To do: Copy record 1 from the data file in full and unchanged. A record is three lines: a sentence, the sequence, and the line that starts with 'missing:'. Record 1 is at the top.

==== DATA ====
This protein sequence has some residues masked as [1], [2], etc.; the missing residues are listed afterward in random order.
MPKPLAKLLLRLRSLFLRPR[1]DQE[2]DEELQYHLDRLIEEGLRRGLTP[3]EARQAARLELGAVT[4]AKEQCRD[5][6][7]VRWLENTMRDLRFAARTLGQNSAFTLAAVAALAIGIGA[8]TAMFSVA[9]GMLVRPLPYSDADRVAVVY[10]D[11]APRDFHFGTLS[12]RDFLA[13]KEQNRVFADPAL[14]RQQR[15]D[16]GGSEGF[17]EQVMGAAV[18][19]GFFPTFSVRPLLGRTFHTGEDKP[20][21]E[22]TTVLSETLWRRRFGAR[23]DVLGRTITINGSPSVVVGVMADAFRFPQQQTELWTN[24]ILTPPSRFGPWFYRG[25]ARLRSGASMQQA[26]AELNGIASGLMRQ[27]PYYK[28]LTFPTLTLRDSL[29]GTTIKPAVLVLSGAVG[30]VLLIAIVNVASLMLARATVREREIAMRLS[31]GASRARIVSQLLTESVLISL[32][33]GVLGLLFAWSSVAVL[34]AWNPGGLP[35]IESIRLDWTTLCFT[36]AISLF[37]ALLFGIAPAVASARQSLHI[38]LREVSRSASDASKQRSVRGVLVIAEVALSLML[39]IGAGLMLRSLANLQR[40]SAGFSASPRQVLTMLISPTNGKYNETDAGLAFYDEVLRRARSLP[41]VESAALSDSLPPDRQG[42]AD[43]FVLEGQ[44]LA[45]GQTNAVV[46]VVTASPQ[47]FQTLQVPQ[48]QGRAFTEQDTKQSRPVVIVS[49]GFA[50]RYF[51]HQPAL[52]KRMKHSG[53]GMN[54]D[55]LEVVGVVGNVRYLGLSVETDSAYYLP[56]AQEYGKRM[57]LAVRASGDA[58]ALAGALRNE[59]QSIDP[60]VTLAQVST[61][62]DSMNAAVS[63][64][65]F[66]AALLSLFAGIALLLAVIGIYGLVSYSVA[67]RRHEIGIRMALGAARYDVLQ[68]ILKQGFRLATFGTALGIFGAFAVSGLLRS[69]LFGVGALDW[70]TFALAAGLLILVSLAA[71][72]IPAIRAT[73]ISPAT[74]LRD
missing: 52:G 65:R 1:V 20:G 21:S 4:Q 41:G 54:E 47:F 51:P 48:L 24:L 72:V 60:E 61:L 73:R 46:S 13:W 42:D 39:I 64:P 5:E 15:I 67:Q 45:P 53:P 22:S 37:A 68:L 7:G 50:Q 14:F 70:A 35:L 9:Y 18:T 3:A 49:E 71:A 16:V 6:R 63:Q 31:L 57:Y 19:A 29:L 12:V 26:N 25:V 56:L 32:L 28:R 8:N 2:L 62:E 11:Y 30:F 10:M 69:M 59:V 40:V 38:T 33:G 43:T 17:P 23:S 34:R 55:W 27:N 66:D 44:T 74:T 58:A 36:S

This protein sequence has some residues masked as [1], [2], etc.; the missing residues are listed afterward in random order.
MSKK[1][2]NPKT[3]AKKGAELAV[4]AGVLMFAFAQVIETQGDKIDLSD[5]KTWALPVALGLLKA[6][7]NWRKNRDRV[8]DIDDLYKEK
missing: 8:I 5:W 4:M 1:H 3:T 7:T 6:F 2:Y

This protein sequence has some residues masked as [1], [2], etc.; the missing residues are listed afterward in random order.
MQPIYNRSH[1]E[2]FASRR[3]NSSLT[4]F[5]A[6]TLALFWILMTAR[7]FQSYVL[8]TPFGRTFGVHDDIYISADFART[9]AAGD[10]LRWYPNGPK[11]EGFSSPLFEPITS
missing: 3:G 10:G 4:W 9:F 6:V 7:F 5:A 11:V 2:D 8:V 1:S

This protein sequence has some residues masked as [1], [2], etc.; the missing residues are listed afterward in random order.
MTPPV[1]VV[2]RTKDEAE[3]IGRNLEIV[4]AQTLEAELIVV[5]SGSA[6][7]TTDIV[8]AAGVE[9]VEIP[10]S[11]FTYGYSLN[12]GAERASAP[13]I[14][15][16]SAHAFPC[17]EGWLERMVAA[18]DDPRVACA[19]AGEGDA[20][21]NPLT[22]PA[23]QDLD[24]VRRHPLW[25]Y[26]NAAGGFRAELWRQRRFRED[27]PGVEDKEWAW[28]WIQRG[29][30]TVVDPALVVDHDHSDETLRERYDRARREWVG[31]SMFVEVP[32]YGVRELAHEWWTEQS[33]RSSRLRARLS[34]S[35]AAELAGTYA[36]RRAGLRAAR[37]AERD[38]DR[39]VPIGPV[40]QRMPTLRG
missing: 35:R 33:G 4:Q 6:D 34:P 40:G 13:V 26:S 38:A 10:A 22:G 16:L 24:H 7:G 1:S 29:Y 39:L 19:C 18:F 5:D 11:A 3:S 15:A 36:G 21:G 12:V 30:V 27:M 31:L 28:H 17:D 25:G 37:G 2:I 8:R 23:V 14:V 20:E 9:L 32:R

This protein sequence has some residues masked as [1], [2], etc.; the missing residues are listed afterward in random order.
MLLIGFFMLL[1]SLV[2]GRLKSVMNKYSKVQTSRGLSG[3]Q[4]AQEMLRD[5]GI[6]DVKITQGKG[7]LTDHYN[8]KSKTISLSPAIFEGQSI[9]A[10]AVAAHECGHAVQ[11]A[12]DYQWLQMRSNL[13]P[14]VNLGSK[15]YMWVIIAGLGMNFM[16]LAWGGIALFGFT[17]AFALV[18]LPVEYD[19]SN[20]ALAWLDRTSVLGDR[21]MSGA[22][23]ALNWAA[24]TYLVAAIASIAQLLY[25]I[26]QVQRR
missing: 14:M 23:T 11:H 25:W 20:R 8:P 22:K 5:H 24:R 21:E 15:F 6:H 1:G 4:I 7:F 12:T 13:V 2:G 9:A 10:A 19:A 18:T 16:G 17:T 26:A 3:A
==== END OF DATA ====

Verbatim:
This protein sequence has some residues masked as [1], [2], etc.; the missing residues are listed afterward in random order.
MPKPLAKLLLRLRSLFLRPR[1]DQE[2]DEELQYHLDRLIEEGLRRGLTP[3]EARQAARLELGAVT[4]AKEQCRD[5][6][7]VRWLENTMRDLRFAARTLGQNSAFTLAAVAALAIGIGA[8]TAMFSVA[9]GMLVRPLPYSDADRVAVVY[10]D[11]APRDFHFGTLS[12]RDFLA[13]KEQNRVFADPAL[14]RQQR[15]D[16]GGSEGF[17]EQVMGAAV[18][19]GFFPTFSVRPLLGRTFHTGEDKP[20][21]E[22]TTVLSETLWRRRFGAR[23]DVLGRTITINGSPSVVVGVMADAFRFPQQQTELWTN[24]ILTPPSRFGPWFYRG[25]ARLRSGASMQQA[26]AELNGIASGLMRQ[27]PYYK[28]LTFPTLTLRDSL[29]GTTIKPAVLVLSGAVG[30]VLLIAIVNVASLMLARATVREREIAMRLS[31]GASRARIVSQLLTESVLISL[32][33]GVLGLLFAWSSVAVL[34]AWNPGGLP[35]IESIRLDWTTLCFT[36]AISLF[37]ALLFGIAPAVASARQSLHI[38]LREVSRSASDASKQRSVRGVLVIAEVALSLML[39]IGAGLMLRSLANLQR[40]SAGFSASPRQVLTMLISPTNGKYNETDAGLAFYDEVLRRARSLP[41]VESAALSDSLPPDRQG[42]AD[43]FVLEGQ[44]LA[45]GQTNAVV[46]VVTASPQ[47]FQTLQVPQ[48]QGRAFTEQDTKQSRPVVIVS[49]GFA[50]RYF[51]HQPAL[52]KRMKHSG[53]GMN[54]D[55]LEVVGVVGNVRYLGLSVETDSAYYLP[56]AQEYGKRM[57]LAVRASGDA[58]ALAGALRNE[59]QSIDP[60]VTLAQVST[61][62]DSMNAAVS[63][64][65]F[66]AALLSLFAGIALLLAVIGIYGLVSYSVA[67]RRHEIGIRMALGAARYDVLQ[68]ILKQGFRLATFGTALGIFGAFAVSGLLRS[69]LFGVGALDW[70]TFALAAGLLILVSLAA[71][72]IPAIRAT[73]ISPAT[74]LRD
missing: 52:G 65:R 1:V 20:G 21:S 4:Q 41:G 54:E 47:F 51:P 48:L 24:L 72:V 60:E 61:L 73:R 46:S 13:W 42:D 39:I 64:P 5:E 15:I 67:Q 45:P 53:P 22:S 37:A 68:L 7:G 50:Q 14:F 70:A 35:L 9:Y 18:T 3:A 49:E 71:A 16:V 6:R 63:Q 31:L 57:Y 19:A 29:L 12:V 26:N 25:V 56:L 32:L 28:R 8:N 2:L 62:E 11:Y 30:F 10:M 69:M 59:V 40:V 38:T 33:G 43:T 17:P 23:S 34:R 55:W 27:N 66:D 44:T 74:T 58:A 36:S